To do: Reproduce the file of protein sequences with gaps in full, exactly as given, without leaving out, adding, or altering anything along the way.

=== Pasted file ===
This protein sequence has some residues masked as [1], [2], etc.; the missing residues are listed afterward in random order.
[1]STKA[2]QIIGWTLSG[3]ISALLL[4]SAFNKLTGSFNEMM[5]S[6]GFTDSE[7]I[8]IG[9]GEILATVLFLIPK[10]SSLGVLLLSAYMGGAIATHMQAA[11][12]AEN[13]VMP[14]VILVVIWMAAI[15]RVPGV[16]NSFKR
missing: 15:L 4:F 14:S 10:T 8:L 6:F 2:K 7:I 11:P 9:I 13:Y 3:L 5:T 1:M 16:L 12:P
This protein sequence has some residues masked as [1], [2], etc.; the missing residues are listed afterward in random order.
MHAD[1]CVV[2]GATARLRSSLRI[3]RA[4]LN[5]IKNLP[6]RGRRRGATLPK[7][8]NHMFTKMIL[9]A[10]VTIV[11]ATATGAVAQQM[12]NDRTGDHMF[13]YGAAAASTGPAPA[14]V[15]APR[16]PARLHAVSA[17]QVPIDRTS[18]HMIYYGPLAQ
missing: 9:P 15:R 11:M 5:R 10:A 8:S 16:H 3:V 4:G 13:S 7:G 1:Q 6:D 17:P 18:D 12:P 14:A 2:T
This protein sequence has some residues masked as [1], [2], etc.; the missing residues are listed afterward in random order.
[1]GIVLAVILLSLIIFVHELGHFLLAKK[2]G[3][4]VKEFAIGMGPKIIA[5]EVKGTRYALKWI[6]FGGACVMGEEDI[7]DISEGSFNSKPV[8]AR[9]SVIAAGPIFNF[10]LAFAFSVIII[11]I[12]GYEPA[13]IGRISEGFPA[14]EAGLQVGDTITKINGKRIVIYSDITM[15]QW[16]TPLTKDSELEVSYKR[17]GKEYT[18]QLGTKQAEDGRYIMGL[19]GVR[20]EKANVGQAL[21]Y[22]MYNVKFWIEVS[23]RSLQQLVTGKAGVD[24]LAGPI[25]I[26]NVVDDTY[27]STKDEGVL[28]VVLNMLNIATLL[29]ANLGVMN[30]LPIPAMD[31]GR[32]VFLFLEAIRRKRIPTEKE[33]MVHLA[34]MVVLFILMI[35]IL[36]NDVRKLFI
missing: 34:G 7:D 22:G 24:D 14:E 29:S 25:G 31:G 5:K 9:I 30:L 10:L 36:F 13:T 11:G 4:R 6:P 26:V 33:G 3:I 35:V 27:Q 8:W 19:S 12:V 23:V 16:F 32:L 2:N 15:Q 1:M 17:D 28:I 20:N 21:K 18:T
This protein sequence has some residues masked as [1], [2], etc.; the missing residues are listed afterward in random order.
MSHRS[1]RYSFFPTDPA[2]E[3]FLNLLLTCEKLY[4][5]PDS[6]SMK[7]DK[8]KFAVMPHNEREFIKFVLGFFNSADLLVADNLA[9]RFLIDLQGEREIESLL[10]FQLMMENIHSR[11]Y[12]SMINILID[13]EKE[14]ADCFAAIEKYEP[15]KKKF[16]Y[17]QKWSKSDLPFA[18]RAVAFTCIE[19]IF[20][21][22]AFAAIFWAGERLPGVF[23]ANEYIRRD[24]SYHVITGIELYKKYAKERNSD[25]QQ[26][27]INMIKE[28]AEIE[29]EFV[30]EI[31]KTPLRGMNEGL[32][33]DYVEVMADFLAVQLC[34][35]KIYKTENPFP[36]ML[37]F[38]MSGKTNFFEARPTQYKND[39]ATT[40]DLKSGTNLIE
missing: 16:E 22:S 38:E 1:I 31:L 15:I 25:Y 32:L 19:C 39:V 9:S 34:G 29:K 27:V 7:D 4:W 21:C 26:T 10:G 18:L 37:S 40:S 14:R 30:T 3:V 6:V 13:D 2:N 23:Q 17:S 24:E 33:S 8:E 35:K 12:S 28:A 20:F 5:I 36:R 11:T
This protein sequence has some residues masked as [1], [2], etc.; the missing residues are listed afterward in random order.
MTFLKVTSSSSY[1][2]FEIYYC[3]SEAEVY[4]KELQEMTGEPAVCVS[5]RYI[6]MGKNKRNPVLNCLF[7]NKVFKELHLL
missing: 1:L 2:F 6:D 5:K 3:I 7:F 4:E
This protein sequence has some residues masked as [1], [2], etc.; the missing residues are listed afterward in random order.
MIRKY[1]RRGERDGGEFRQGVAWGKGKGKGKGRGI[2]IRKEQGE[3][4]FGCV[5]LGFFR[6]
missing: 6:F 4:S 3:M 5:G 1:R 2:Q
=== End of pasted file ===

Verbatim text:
This protein sequence has some residues masked as [1], [2], etc.; the missing residues are listed afterward in random order.
[1]STKA[2]QIIGWTLSG[3]ISALLL[4]SAFNKLTGSFNEMM[5]S[6]GFTDSE[7]I[8]IG[9]GEILATVLFLIPK[10]SSLGVLLLSAYMGGAIATHMQAA[11][12]AEN[13]VMP[14]VILVVIWMAAI[15]RVPGV[16]NSFKR
missing: 15:L 4:F 14:S 10:T 8:L 6:F 2:K 7:I 11:P 9:I 13:Y 3:L 5:T 1:M 16:L 12:P
This protein sequence has some residues masked as [1], [2], etc.; the missing residues are listed afterward in random order.
MHAD[1]CVV[2]GATARLRSSLRI[3]RA[4]LN[5]IKNLP[6]RGRRRGATLPK[7][8]NHMFTKMIL[9]A[10]VTIV[11]ATATGAVAQQM[12]NDRTGDHMF[13]YGAAAASTGPAPA[14]V[15]APR[16]PARLHAVSA[17]QVPIDRTS[18]HMIYYGPLAQ
missing: 9:P 15:R 11:M 5:R 10:A 8:S 16:H 3:V 4:G 13:S 7:G 1:Q 6:D 17:P 18:D 12:P 14:A 2:T
This protein sequence has some residues masked as [1], [2], etc.; the missing residues are listed afterward in random order.
[1]GIVLAVILLSLIIFVHELGHFLLAKK[2]G[3][4]VKEFAIGMGPKIIA[5]EVKGTRYALKWI[6]FGGACVMGEEDI[7]DISEGSFNSKPV[8]AR[9]SVIAAGPIFNF[10]LAFAFSVIII[11]I[12]GYEPA[13]IGRISEGFPA[14]EAGLQVGDTITKINGKRIVIYSDITM[15]QW[16]TPLTKDSELEVSYKR[17]GKEYT[18]QLGTKQAEDGRYIMGL[19]GVR[20]EKANVGQAL[21]Y[22]MYNVKFWIEVS[23]RSLQQLVTGKAGVD[24]LAGPI[25]I[26]NVVDDTY[27]STKDEGVL[28]VVLNMLNIATLL[29]ANLGVMN[30]LPIPAMD[31]GR[32]VFLFLEAIRRKRIPTEKE[33]MVHLA[34]MVVLFILMI[35]IL[36]NDVRKLFI
missing: 34:G 7:D 22:G 24:D 14:E 29:S 25:G 31:G 5:K 9:I 30:L 10:L 36:F 13:T 11:G 4:R 6:P 26:V 33:G 3:I 35:V 27:Q 8:W 19:S 12:V 23:V 16:F 32:L 2:N 15:Q 1:M 17:D 28:I 20:N 21:K 18:T
This protein sequence has some residues masked as [1], [2], etc.; the missing residues are listed afterward in random order.
MSHRS[1]RYSFFPTDPA[2]E[3]FLNLLLTCEKLY[4][5]PDS[6]SMK[7]DK[8]KFAVMPHNEREFIKFVLGFFNSADLLVADNLA[9]RFLIDLQGEREIESLL[10]FQLMMENIHSR[11]Y[12]SMINILID[13]EKE[14]ADCFAAIEKYEP[15]KKKF[16]Y[17]QKWSKSDLPFA[18]RAVAFTCIE[19]IF[20][21][22]AFAAIFWAGERLPGVF[23]ANEYIRRD[24]SYHVITGIELYKKYAKERNSD[25]QQ[26][27]INMIKE[28]AEIE[29]EFV[30]EI[31]KTPLRGMNEGL[32][33]DYVEVMADFLAVQLC[34][35]KIYKTENPFP[36]ML[37]F[38]MSGKTNFFEARPTQYKND[39]ATT[40]DLKSGTNLIE
missing: 16:E 22:S 38:E 1:I 31:L 15:I 25:Y 32:L 19:C 39:V 9:S 34:G 29:K 27:V 7:D 4:W 21:C 26:T 10:G 18:L 37:S 40:S 14:R 30:T 3:V 6:V 13:D 2:N 23:Q 17:S 24:E 33:S 8:E 35:K 12:S 28:A 20:F 5:I 36:R 11:T
This protein sequence has some residues masked as [1], [2], etc.; the missing residues are listed afterward in random order.
MTFLKVTSSSSY[1][2]FEIYYC[3]SEAEVY[4]KELQEMTGEPAVCVS[5]RYI[6]MGKNKRNPVLNCLF[7]NKVFKELHLL
missing: 1:L 2:F 6:D 5:K 3:I 7:F 4:E
This protein sequence has some residues masked as [1], [2], etc.; the missing residues are listed afterward in random order.
MIRKY[1]RRGERDGGEFRQGVAWGKGKGKGKGRGI[2]IRKEQGE[3][4]FGCV[5]LGFFR[6]
missing: 6:F 4:S 3:M 5:G 1:R 2:Q